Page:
Most Elenico names remain recognizable forms of the original; but six hundred years of linguistic change have made their mark on them. Indeed, since the names were all introduced at the same time, long after the Classical period of Caďinor, their evolution is an interesting and important source of information on the nature and evolution of Old Verdurian.
The names show also some of the evolution of Greek. It can be seen that the Elenicoi arrived after the b-d-g/p-t-k/ph-th-kh obstruent system of Classical Greek had already evolved into the Hellenistic v-ď-gh/p-t-k/f-th-kh, the diphthong αι had shifted to [e], ου to [u], and ευ and αυ to [ev/av].
The Greek forms were translated using a fairly straightforward transliteration, whose only surprising feature was the transliteration of κ as k rather than c before u; apparently the Greek κου sounded to Verdurian ears as too unlike their frontal /ku/, and more like a /qu/. The unfamiliar Greek γ was transliterated as g.
The original Old Verdurian forms, as used in the Avélan Bible, are given below, with the Greek, in brackets. (Substantial variation was found as these unfamiliar names found their way into other texts.)
The Greek names were adopted into the Verdurian declensional system. Thus, the Greek -ος, understood to be a case ending, was Verdurianized as -o, -ας as -a. Feminine names ending in a consonant were given an ending -a or -i, while masculines in -ης were given more acceptable forms based on the oblique root (e.g. Apellen ← acc. ’Απελλῆν).
The main entries in the list below are of course the main modern Verdurian forms. There are many variants, and even a few additions. For instance, feminine forms have been created for many originally masculine names.
The retention of final -os as -o shows that the loss of Caďinor -os was no longer a productive process in Verdurian. Likewise the retention of k and g before front vowels would not have occurred if the names had been borrowed at an earlier time. And the transliteration of ’Ακύλας as Akula rather than Aküla shows that Old Verdurian had not yet developed a phonemic [y].
Such late processes as the conversion of medial ť to ď can be seen, however; or the softening of ȟ to h (still fricative at this date in Avéla, though aspirated in Verdurian, and silent today); or nt → t, or il → y. A few difficult consonantal clusters were simplified; e.g. vg → v or ž; ďr → dr; final cs → c.
Verdurian has shortened a number of names, and sometimes changed declensions, often substituting for instance -a for -e, rare in native feminine names (Helene → Elena), and generalizing -o (perceived as something of a marker of Elenico names) to some masculine names that did not originally possess it (e.g. Apleno, Samuilo).
Adianey Eleďe nom
Andur mighty (Barakhinei)
Araney Cuzeian nom
Araric south band (Barakhinei)
Arcalney Arcaln fortress
Arin island where Arcaln is
Atirey of Atiro
Avrämey Eleďe nom
Azënar Cuzeian nom
Ažirey goddess Ažirei
Bardëy from Bardau
Bazno fighter (Ismaîn)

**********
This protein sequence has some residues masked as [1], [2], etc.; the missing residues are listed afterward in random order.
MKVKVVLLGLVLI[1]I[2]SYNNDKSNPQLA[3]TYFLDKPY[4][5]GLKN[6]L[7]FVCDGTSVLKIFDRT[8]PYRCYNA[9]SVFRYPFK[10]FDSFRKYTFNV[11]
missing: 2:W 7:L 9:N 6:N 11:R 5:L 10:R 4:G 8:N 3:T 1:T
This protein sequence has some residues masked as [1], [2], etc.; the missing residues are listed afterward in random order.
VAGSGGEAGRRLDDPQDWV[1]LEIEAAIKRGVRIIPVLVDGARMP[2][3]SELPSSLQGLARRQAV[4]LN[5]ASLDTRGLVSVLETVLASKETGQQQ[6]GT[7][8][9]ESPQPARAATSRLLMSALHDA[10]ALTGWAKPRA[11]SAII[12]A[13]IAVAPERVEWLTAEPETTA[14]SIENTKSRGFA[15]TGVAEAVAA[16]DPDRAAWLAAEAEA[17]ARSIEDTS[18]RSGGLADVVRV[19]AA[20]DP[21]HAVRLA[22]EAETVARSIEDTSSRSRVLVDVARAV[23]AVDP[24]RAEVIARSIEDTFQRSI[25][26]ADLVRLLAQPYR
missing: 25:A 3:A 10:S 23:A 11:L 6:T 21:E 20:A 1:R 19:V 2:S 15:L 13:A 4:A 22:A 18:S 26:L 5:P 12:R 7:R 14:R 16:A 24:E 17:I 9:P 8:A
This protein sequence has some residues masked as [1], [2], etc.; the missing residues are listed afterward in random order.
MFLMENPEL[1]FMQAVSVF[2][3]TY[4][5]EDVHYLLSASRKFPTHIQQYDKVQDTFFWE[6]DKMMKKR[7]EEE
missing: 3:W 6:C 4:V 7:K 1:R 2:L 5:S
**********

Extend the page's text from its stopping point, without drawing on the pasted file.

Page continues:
Belucaro beautiful diamond
Berikme reknowned (Barakhinei)
Boďmorey nom (dialectal)
Caltey god Calto
Cankéu outlander (Barakhinei)
Ceďnare day of week
Clemetey Eleďe nom
Comey Eleďe nom
Condu rich man (Barakhinei)
Coržey of the gorge
Craďey type of fish
Cucey shrine (Barakhinei)
Cunr swans (Ismaîn)
Čelures river (Ismaîn)
Čurmey pear juice
Daroden healthy day
Desë of the bridge
Deštaë of Deštai
Diburey of Dibur
Dineon a clan name
Dinkop melonhead (Barakhinei)
Domur good (Ismaîn)
Dulau Cuzeian nom
Ďanëley Eleďe nom
Ďévora Eleďe nom
Ecokíy dukes (Barakhinei)
Eilonuy of Eilonu
Elutë from Eluti
Enotivey Cuzeian nom
Erdaney south village
Ereon south clan
Éresey Cuzeian nom
Erom man of the south
Ešireon clan of Eši
Fačiu soldier (Barakhinei)
Filipey Eleďe nom
Firustey of Firusta
Gambra sea turtle
Gavrëley Eleďe nom
Haču hunter (Barakhinei)
Ihaney Eleďe nom
Ileon moon clan
Imiru after goddess Imiri
Isorain off the estate
Išereon clan of Išira
Kaney Eleďe nom
Kurey Eleďe nom
Lazarey Eleďe nom
Loscuna Cuzeian nom
Loša of the Loša river
Lureš beautiful (Ismaîn)
Maranhey hero Maranh
Maranhëy city Maranhë
Marcey Eleďe nom
Margitey Eleďe nom
Matrey master (dialectal)
Melondan a city
Menley river Menla
Mestë of the fields
Miheley Eleďe nom
M&üsey point, cape
Nanaric north band (Barakhinei)
Necocréy of Necocre
Nëralúca St. Luca
Nëramária St. Mary
Nërapríša St. Priša
Nëraváči St. Veači
Neroney god Nečeron
Nëroniháno St. Ihano
Nërongáyo St. Gayo
Nëronkúro St. Kuro
Nëronmatéo St. Mateo
Nëronmíhel St. Mihel
Nëronpável St. Pavel
Nëronpétro St. Petro
Nezë of the island
Nölney type of flower
Obadeon prosperity clan
Oknorey goldlander (Barakhinei)
Olašu beginning (a month)
Oloney Cuzeian nom
Orgaric proud band (Barakhinei)
Oron shortening of Oruseon
Ořeon gold clan
Parne of the mountains
Parnom mountain man
Pavleto from Pavel
Pavley Eleďe nom
Pirosolom father Solomon
Purnes mountains (Ismaîn)
Puznur small place (Ismaîn)
Ružeon red clan
Řafor place of justice
Řanorey of Řânor
Řasmesti rose field
Samirey Cuzeian nom
Savley Eleďe nom
Scušaney of Scušana
Simoney Eleďe nom
Süy of Sü
Šaymeon Šayu clan
Šerian province & city
Tuhoney Eleďe nom
Ulianey of Ulian
Uprusin by the inn
Urezey Cuzeian nom
Uselen by the river
Vereon a god
Vešdaney of Vešdan
Viminë of Viminia
Vleteon Vlerë clan
Zaharey Eleďe nom
Zanuy barbarian tribe
Zavere of Zavera
Zeorey of Zeor
Zolbrak strong arm
Zoleon strong clan
Zömey of Zöm